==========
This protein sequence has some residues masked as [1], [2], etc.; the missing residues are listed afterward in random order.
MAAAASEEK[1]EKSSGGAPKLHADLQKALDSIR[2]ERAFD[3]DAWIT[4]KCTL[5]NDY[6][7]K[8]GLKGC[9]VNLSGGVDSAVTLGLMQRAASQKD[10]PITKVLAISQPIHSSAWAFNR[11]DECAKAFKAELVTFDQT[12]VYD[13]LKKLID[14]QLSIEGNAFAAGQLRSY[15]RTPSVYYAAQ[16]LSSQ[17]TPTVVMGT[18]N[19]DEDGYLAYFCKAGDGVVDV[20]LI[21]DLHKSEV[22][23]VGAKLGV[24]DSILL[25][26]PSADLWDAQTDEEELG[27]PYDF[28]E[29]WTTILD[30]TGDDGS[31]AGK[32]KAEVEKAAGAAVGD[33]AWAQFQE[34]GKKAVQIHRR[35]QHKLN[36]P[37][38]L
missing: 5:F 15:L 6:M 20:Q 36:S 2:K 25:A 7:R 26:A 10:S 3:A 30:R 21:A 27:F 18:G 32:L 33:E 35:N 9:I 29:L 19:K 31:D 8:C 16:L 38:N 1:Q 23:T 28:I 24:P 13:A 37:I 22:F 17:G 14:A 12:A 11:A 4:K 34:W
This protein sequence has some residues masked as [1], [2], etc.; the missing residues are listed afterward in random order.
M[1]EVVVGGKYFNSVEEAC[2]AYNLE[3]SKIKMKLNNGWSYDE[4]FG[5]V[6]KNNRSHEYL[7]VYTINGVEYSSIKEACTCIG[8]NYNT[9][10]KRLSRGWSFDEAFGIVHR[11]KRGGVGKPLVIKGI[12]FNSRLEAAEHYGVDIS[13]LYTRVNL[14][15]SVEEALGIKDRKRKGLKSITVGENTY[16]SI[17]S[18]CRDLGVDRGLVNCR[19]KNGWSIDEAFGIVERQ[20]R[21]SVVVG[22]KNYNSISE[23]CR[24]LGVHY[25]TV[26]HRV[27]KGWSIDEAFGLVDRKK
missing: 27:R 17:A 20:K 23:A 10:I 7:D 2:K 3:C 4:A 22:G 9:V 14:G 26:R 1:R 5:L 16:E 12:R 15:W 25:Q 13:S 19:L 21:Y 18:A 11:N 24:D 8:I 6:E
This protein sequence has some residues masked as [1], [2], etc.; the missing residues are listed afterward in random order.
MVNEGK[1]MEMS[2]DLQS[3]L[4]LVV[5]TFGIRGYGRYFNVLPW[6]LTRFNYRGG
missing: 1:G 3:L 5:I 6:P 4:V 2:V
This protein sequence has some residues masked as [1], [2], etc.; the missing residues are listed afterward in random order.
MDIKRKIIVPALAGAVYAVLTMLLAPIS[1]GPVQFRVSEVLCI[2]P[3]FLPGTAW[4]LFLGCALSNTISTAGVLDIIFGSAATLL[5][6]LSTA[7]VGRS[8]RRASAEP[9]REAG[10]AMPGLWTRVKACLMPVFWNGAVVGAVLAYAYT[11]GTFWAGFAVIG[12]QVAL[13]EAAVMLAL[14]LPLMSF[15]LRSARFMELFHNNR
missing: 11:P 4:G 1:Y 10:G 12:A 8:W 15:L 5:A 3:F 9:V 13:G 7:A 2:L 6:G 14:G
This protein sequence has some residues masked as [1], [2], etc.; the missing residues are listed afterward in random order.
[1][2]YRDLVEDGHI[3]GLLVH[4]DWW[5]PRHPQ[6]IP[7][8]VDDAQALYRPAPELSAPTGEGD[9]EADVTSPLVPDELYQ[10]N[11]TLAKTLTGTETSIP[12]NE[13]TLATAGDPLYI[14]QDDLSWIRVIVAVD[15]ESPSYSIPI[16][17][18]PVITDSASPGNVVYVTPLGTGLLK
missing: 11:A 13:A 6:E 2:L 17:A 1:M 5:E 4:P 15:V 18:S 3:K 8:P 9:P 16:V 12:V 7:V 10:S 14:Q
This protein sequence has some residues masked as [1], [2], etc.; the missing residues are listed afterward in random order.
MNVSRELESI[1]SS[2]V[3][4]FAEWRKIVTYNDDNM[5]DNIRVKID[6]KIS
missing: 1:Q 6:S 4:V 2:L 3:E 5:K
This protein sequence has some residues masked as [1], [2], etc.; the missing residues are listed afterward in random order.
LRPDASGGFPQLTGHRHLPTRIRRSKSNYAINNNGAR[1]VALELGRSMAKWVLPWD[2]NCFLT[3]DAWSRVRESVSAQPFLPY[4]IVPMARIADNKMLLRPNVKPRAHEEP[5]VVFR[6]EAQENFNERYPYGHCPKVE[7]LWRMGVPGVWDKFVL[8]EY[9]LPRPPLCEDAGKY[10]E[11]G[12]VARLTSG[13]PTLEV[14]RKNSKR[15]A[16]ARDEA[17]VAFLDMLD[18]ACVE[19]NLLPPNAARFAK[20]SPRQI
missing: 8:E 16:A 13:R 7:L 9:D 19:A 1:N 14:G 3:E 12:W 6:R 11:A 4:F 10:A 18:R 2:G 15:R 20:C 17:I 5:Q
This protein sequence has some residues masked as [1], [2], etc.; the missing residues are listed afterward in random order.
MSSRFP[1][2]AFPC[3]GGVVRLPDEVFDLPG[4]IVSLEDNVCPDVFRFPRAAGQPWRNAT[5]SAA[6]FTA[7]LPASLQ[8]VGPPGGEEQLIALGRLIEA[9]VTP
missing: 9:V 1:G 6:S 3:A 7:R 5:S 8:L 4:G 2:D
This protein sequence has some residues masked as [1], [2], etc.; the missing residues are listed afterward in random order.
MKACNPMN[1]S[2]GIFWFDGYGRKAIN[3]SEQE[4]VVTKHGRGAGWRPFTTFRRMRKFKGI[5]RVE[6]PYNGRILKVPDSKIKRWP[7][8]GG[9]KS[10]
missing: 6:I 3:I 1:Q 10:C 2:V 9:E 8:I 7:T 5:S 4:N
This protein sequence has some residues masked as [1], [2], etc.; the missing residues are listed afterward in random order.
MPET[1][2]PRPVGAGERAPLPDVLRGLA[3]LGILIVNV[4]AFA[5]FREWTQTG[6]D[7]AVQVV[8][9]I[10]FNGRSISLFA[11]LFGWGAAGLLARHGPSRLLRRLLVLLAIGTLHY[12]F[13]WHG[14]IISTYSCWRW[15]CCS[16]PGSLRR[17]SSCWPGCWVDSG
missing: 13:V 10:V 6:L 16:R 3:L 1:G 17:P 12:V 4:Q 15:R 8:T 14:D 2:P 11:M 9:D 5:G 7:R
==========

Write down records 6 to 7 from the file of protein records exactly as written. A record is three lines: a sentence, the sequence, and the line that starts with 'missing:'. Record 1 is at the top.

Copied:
This protein sequence has some residues masked as [1], [2], etc.; the missing residues are listed afterward in random order.
MNVSRELESI[1]SS[2]V[3][4]FAEWRKIVTYNDDNM[5]DNIRVKID[6]KIS
missing: 1:Q 6:S 4:V 2:L 3:E 5:K
This protein sequence has some residues masked as [1], [2], etc.; the missing residues are listed afterward in random order.
LRPDASGGFPQLTGHRHLPTRIRRSKSNYAINNNGAR[1]VALELGRSMAKWVLPWD[2]NCFLT[3]DAWSRVRESVSAQPFLPY[4]IVPMARIADNKMLLRPNVKPRAHEEP[5]VVFR[6]EAQENFNERYPYGHCPKVE[7]LWRMGVPGVWDKFVL[8]EY[9]LPRPPLCEDAGKY[10]E[11]G[12]VARLTSG[13]PTLEV[14]RKNSKR[15]A[16]ARDEA[17]VAFLDMLD[18]ACVE[19]NLLPPNAARFAK[20]SPRQI
missing: 8:E 16:A 13:R 7:L 9:D 19:A 1:N 14:G 3:E 12:W 6:R 11:A 4:F 10:A 18:R 2:G 15:R 20:C 17:I 5:Q